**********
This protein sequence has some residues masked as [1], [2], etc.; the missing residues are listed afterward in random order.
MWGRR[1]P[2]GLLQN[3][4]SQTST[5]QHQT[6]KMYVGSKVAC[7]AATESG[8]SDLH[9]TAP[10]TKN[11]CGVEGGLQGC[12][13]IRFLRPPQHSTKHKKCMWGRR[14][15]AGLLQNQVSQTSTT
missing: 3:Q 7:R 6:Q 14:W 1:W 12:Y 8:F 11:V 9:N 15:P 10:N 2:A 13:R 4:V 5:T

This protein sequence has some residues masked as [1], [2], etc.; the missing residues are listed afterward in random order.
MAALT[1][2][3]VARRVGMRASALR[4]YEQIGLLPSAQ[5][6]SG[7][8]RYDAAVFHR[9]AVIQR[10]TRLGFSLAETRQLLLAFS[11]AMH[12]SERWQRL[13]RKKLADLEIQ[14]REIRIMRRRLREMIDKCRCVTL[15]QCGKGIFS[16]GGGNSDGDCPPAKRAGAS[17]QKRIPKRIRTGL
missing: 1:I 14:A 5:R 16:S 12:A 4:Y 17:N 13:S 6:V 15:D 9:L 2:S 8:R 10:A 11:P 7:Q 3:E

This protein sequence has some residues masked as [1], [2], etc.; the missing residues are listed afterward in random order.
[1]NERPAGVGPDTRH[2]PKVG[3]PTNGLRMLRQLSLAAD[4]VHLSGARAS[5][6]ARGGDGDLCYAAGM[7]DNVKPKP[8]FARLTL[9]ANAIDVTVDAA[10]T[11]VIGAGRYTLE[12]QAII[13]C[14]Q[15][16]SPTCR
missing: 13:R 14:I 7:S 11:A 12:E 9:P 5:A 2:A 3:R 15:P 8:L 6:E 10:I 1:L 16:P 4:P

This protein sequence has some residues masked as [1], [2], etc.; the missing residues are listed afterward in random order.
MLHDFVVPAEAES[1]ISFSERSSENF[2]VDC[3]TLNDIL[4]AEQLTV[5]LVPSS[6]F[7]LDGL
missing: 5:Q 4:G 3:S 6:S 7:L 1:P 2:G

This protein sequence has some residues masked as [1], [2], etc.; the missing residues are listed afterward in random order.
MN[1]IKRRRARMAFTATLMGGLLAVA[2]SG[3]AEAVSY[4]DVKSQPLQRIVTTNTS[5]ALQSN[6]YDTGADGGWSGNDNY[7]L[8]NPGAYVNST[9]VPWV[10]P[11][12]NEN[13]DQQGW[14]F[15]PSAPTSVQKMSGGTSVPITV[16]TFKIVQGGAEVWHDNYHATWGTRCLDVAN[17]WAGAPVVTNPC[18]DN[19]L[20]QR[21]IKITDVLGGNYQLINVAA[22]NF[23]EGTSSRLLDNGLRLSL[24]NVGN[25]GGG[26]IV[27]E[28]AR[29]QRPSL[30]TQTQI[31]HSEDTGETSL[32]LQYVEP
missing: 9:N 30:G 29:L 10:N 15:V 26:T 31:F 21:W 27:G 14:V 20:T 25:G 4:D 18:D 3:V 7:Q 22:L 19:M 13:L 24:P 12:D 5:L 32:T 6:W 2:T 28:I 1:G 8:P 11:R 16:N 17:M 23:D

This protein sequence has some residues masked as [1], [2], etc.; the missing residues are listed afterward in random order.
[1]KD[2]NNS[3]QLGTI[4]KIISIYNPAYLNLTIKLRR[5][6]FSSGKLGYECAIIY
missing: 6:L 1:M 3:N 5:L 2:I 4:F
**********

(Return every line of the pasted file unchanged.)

This protein sequence has some residues masked as [1], [2], etc.; the missing residues are listed afterward in random order.
MWGRR[1]P[2]GLLQN[3][4]SQTST[5]QHQT[6]KMYVGSKVAC[7]AATESG[8]SDLH[9]TAP[10]TKN[11]CGVEGGLQGC[12][13]IRFLRPPQHSTKHKKCMWGRR[14][15]AGLLQNQVSQTSTT
missing: 3:Q 7:R 6:Q 14:W 1:W 12:Y 8:F 11:V 9:N 15:P 10:N 2:A 13:R 4:V 5:T

This protein sequence has some residues masked as [1], [2], etc.; the missing residues are listed afterward in random order.
MAALT[1][2][3]VARRVGMRASALR[4]YEQIGLLPSAQ[5][6]SG[7][8]RYDAAVFHR[9]AVIQR[10]TRLGFSLAETRQLLLAFS[11]AMH[12]SERWQRL[13]RKKLADLEIQ[14]REIRIMRRRLREMIDKCRCVTL[15]QCGKGIFS[16]GGGNSDGDCPPAKRAGAS[17]QKRIPKRIRTGL
missing: 1:I 14:A 5:R 16:S 12:A 4:Y 17:N 13:S 6:V 15:D 9:L 2:S 8:R 10:A 11:P 7:Q 3:E

This protein sequence has some residues masked as [1], [2], etc.; the missing residues are listed afterward in random order.
[1]NERPAGVGPDTRH[2]PKVG[3]PTNGLRMLRQLSLAAD[4]VHLSGARAS[5][6]ARGGDGDLCYAAGM[7]DNVKPKP[8]FARLTL[9]ANAIDVTVDAA[10]T[11]VIGAGRYTLE[12]QAII[13]C[14]Q[15][16]SPTCR
missing: 13:R 14:I 7:S 11:A 12:E 9:P 5:A 2:A 3:R 15:P 8:L 6:E 10:I 1:L 16:P 4:P

This protein sequence has some residues masked as [1], [2], etc.; the missing residues are listed afterward in random order.
MLHDFVVPAEAES[1]ISFSERSSENF[2]VDC[3]TLNDIL[4]AEQLTV[5]LVPSS[6]F[7]LDGL
missing: 5:Q 4:G 3:S 6:S 7:L 1:P 2:G

This protein sequence has some residues masked as [1], [2], etc.; the missing residues are listed afterward in random order.
MN[1]IKRRRARMAFTATLMGGLLAVA[2]SG[3]AEAVSY[4]DVKSQPLQRIVTTNTS[5]ALQSN[6]YDTGADGGWSGNDNY[7]L[8]NPGAYVNST[9]VPWV[10]P[11][12]NEN[13]DQQGW[14]F[15]PSAPTSVQKMSGGTSVPITV[16]TFKIVQGGAEVWHDNYHATWGTRCLDVAN[17]WAGAPVVTNPC[18]DN[19]L[20]QR[21]IKITDVLGGNYQLINVAA[22]NF[23]EGTSSRLLDNGLRLSL[24]NVGN[25]GGG[26]IV[27]E[28]AR[29]QRPSL[30]TQTQI[31]HSEDTGETSL[32]LQYVEP
missing: 9:N 30:G 29:L 10:N 15:V 26:T 31:F 21:W 27:G 14:V 20:T 25:G 4:D 18:D 3:V 7:Q 22:L 19:M 13:L 24:P 12:D 5:L 32:T 6:W 2:T 28:I 1:G 8:P 11:R 16:N 17:M 23:D

This protein sequence has some residues masked as [1], [2], etc.; the missing residues are listed afterward in random order.
[1]KD[2]NNS[3]QLGTI[4]KIISIYNPAYLNLTIKLRR[5][6]FSSGKLGYECAIIY
missing: 6:L 1:M 3:N 5:L 2:I 4:F